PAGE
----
October 9, 2021


by: admin


Tags: cancels, Inperson, meeting, Neuroscience, society, Spectrum


Categories: autism

Society for Neuroscience cancels in-person assembly | Spectrum

Discarded Plans: The decision followed a Spectrum survey that found that most autism researchers did not plan to take part in it in person.

d1sk / iStock

The Society for Neuroscience (SfN) annual meeting, which typically attracts more than 30,000 researchers, postdocs and PhD students from around the world, will be held entirely online, the organization said today.

The face-to-face portion of the conference was scheduled for November 13-16 at McCormick Place in Chicago, Illinois. The company made the decision, according to the announcement, in view of “the continued proliferation of the SARS-CoV-2 delta variant, which resulted in a significant number of personal speakers withdrawing and preventing SfN from delivering much of its information -Person programming. “

The SfN Council also cited “pandemic-related travel restrictions for non-US travelers” which “have led to a significant decline in registrations and hotel reservations”.

A survey published by Spectrum on Monday found that out of 138 respondents, 109 autism researchers did not want to attend the conference online or virtually. Only 10 people said they wanted to attend in person.

“I don’t understand what has changed today compared to a few weeks ago,” says Amanda Kentner, professor of psychology at the Massachusetts College of Pharmacy and Health Sciences in Boston. The email announcing the change did not contain a specific reason. Kentner did not plan to attend the face-to-face meeting, but says she feels sorry for those who did.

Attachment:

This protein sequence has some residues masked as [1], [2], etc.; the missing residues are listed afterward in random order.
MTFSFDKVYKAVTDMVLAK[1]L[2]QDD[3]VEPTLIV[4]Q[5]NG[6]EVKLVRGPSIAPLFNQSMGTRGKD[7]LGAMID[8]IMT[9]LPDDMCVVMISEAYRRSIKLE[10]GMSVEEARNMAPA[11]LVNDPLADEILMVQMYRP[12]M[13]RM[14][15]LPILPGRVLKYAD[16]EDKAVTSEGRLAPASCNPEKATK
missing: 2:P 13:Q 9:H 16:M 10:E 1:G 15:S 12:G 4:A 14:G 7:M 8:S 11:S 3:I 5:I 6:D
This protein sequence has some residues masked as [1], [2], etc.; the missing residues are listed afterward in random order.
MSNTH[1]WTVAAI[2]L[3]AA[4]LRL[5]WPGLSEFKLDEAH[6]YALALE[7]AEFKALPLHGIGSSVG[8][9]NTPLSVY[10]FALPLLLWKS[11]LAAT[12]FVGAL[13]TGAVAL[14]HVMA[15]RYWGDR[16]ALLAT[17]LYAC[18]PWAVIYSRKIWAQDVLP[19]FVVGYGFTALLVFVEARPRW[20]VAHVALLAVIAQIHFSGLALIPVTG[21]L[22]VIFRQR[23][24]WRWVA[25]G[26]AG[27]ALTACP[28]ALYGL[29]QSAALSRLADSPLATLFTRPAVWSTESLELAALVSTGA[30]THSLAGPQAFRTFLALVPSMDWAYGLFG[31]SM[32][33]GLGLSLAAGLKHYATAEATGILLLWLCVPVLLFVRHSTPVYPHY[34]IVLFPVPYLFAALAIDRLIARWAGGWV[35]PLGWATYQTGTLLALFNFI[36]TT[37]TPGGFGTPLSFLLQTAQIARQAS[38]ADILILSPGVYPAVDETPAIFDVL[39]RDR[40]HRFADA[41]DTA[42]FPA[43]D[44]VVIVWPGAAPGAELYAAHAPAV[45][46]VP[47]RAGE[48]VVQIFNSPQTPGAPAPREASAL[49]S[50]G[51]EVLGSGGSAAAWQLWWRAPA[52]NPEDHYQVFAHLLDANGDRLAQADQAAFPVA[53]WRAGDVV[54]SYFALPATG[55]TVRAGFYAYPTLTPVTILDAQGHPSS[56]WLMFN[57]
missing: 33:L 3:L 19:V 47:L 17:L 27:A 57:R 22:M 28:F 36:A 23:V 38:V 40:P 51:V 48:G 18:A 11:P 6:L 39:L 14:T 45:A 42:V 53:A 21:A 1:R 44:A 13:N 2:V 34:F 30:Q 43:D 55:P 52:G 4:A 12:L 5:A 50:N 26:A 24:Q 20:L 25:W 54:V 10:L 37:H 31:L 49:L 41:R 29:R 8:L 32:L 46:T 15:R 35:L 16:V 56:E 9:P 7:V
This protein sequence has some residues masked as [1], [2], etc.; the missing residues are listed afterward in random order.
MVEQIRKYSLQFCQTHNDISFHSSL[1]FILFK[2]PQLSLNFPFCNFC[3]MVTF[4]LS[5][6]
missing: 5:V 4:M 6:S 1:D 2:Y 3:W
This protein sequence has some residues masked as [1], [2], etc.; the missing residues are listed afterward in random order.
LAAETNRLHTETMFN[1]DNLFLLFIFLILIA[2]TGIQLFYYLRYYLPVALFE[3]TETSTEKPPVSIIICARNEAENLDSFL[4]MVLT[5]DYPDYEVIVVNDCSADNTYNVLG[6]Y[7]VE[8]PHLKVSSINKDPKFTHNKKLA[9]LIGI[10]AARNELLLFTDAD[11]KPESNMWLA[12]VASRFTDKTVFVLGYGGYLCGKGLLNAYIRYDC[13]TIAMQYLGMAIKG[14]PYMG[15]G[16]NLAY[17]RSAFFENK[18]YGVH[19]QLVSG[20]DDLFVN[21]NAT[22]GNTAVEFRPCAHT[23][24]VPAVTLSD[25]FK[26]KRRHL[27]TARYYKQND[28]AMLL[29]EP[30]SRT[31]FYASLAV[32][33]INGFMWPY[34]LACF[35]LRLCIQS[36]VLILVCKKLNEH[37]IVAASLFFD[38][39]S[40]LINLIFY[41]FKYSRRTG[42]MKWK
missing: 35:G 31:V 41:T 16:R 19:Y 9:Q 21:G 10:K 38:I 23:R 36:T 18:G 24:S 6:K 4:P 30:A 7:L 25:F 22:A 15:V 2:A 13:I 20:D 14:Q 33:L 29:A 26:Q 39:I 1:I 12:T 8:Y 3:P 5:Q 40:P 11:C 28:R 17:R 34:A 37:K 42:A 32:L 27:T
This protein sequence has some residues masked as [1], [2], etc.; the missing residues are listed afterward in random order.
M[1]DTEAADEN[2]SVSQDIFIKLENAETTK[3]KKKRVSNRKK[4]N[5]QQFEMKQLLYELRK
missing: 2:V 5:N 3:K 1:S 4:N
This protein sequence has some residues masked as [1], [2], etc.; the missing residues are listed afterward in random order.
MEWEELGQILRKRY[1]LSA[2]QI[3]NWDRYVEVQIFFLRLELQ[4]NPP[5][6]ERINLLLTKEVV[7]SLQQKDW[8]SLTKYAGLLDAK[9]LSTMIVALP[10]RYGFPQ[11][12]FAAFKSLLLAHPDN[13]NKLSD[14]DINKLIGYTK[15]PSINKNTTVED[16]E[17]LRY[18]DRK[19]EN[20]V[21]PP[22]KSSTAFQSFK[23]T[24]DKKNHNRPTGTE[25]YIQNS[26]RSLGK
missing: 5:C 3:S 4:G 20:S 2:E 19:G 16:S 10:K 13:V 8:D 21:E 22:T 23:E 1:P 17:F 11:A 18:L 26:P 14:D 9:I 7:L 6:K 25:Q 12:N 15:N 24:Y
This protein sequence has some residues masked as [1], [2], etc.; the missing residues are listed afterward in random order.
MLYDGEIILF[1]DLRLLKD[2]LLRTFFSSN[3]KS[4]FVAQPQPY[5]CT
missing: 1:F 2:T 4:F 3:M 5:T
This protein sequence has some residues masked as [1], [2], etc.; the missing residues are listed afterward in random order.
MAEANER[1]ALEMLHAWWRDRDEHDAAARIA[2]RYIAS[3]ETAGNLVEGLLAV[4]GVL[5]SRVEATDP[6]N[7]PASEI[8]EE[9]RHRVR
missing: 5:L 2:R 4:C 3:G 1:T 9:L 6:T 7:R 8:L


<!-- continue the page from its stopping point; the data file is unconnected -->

After the announcement, the phone number of the SfN Housing website played an automatic recording: “All reservations booked through SfN Housing are automatically canceled without penalty and no further action is required.”

In the notice of cancellation, the SfN offered the personal registrants “access to the entire fully virtual Neuroscience Meeting 2021 with a full scientific program, virtual posters and networks”. They also wrote that “as a thank you for their continued loyalty, all Neuroscience 2021 registrants will receive a 50 percent discount on SfN membership 2022”.

“Membership discount 2022? No, I need my money back… ”wrote Chimuanya Kween Agba, a PhD student in neuroscience at the University of California, San Diego, on Twitter.

Membership discount 2022? well, i need my money back … https://t.co/XBfUg0s62W

– Kween Agba (@KweenAgba) October 8, 2021

Other researchers whose flights were already booked worried about their students and how they would be reimbursed through their university or research grants.

“I wouldn’t be spending $ 485 on a virtual conference, and as #newPI that’s pretty high on my conference budget anyway,” Elizabeth McCullagh, assistant professor of integrative biology at Oklahoma State University in Stillwater, wrote on Twitter. “Not to mention the flights that I have already booked for myself and my student.”

100% agree. I wouldn’t be spending $ 485 on a virtual conference, and as #newPI, that’s pretty much for my conference budget anyway. Not to mention the flights I’ve already booked for myself and my student. @SfNtweets do it better. https://t.co/i78Cs0JVvV

– Dr. Liz McCullagh (@ZaarlyLiz) October 8, 2021

“I understand this was a tough decision, but you need to offer a refund option on existing registrations,” wrote Benjamin Saunders, assistant professor of neuroscience at the University of Minnesota, Minneapolis, on Twitter. “People paid hundreds of dollars expecting to go in person. A reduced membership fee next year is not enough. “

I understand this was a tough decision to make, but you need to offer a refund option on existing registrations. People paid hundreds of dollars expecting to go in person. A reduced membership fee for the next year is not enough.

– Benjamin Saunders (@BenSaunders) October 8, 2021

Audrey Brumback, Assistant Professor of Neurology at the University of Texas at Austin, was also planning to skip the conference this year. The change in plans “sure does make me less crazy,” she says.

“Looks like the leadership at SfN read your article and said, ‘Brumback won’t work’,” joked Brumback. “‘We’re calling it up.'”

Quote this article: https://doi.org/10.53053/SFHQ3441


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